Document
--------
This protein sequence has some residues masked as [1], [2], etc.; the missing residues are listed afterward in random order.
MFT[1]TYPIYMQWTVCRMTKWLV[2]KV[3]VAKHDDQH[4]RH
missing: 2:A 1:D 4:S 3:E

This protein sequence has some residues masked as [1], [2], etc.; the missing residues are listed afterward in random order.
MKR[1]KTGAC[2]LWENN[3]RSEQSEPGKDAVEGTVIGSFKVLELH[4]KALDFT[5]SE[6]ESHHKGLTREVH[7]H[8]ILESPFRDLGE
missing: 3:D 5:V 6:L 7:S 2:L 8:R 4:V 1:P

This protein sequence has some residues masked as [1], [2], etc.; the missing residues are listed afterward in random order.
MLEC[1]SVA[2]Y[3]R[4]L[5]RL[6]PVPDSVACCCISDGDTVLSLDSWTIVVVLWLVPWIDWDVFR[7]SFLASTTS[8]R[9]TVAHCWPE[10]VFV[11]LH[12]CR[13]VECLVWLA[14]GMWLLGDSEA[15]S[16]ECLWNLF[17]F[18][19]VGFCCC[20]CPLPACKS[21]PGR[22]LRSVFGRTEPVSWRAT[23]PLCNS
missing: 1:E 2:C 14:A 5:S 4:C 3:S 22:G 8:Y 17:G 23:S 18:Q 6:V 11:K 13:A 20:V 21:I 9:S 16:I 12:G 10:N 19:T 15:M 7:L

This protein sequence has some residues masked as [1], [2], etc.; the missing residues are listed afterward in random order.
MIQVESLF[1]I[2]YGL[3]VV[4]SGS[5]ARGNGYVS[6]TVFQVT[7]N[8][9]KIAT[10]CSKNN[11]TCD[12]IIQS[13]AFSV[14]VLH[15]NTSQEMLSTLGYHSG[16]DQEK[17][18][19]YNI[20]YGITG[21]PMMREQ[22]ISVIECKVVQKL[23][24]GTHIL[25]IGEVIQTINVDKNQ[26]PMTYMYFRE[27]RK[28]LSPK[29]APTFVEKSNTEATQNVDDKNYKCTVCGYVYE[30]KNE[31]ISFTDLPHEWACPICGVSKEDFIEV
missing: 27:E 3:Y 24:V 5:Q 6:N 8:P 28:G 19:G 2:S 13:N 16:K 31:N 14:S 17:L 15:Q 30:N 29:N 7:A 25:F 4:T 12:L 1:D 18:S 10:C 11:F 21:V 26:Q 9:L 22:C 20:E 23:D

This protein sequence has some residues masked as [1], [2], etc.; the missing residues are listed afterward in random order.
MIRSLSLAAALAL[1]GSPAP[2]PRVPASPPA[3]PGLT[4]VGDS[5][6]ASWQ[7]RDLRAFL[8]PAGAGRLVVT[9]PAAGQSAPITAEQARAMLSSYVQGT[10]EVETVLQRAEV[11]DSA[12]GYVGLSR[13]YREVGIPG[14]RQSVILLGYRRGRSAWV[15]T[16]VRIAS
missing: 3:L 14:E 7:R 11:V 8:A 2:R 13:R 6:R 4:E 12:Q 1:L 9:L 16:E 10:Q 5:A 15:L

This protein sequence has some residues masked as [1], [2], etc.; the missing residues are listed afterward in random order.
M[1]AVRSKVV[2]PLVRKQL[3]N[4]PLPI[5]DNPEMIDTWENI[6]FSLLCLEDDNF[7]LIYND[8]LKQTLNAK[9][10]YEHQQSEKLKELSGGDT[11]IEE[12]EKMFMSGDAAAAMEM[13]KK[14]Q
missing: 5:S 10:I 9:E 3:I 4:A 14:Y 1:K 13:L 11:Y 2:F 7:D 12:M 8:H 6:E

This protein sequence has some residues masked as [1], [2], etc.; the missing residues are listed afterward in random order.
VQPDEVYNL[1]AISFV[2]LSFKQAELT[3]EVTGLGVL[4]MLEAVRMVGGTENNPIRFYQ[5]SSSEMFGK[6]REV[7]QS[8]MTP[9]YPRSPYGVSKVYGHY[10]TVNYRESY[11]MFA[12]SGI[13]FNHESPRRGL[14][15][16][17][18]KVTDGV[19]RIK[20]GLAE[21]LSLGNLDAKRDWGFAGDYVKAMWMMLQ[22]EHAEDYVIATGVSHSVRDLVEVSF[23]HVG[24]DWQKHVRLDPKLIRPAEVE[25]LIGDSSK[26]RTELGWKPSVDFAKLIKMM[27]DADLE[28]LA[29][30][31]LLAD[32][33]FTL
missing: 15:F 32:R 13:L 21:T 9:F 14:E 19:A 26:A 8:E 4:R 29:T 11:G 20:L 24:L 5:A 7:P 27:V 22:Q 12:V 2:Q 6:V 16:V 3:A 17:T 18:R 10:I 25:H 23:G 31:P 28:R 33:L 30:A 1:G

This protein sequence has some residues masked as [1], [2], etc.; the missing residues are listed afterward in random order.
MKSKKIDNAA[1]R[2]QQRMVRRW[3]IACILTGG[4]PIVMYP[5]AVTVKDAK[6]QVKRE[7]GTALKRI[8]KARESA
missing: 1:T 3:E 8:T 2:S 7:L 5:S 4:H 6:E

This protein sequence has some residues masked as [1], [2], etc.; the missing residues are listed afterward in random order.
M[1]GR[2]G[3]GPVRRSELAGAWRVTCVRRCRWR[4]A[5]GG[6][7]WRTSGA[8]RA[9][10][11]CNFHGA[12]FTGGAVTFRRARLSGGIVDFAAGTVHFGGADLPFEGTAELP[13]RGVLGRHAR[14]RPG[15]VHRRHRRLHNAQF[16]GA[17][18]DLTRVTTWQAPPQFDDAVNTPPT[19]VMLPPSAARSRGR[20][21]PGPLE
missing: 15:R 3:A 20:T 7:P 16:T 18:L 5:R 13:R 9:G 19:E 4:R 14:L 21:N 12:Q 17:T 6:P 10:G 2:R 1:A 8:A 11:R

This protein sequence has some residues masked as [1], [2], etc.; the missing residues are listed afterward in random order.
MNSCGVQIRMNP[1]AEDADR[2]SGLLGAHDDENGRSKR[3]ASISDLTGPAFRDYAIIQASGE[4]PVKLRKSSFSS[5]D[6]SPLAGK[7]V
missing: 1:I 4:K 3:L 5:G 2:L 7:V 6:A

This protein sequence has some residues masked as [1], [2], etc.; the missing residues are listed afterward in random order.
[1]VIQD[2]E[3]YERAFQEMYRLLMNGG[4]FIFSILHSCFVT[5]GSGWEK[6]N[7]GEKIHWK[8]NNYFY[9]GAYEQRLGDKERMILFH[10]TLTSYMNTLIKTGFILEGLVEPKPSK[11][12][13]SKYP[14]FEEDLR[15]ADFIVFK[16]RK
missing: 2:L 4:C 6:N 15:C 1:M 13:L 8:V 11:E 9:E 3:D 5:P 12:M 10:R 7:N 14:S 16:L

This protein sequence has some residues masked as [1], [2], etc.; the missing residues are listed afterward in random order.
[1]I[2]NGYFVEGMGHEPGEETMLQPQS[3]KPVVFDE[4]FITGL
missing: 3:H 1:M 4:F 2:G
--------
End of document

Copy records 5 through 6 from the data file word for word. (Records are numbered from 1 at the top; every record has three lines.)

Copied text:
This protein sequence has some residues masked as [1], [2], etc.; the missing residues are listed afterward in random order.
MIRSLSLAAALAL[1]GSPAP[2]PRVPASPPA[3]PGLT[4]VGDS[5][6]ASWQ[7]RDLRAFL[8]PAGAGRLVVT[9]PAAGQSAPITAEQARAMLSSYVQGT[10]EVETVLQRAEV[11]DSA[12]GYVGLSR[13]YREVGIPG[14]RQSVILLGYRRGRSAWV[15]T[16]VRIAS
missing: 3:L 14:E 7:R 11:V 8:A 2:R 13:R 6:R 4:E 12:Q 1:L 9:L 16:E 10:Q 5:A 15:L

This protein sequence has some residues masked as [1], [2], etc.; the missing residues are listed afterward in random order.
M[1]AVRSKVV[2]PLVRKQL[3]N[4]PLPI[5]DNPEMIDTWENI[6]FSLLCLEDDNF[7]LIYND[8]LKQTLNAK[9][10]YEHQQSEKLKELSGGDT[11]IEE[12]EKMFMSGDAAAAMEM[13]KK[14]Q
missing: 5:S 10:I 9:E 3:I 4:A 14:Y 1:K 13:L 11:Y 2:F 7:D 12:M 8:H 6:E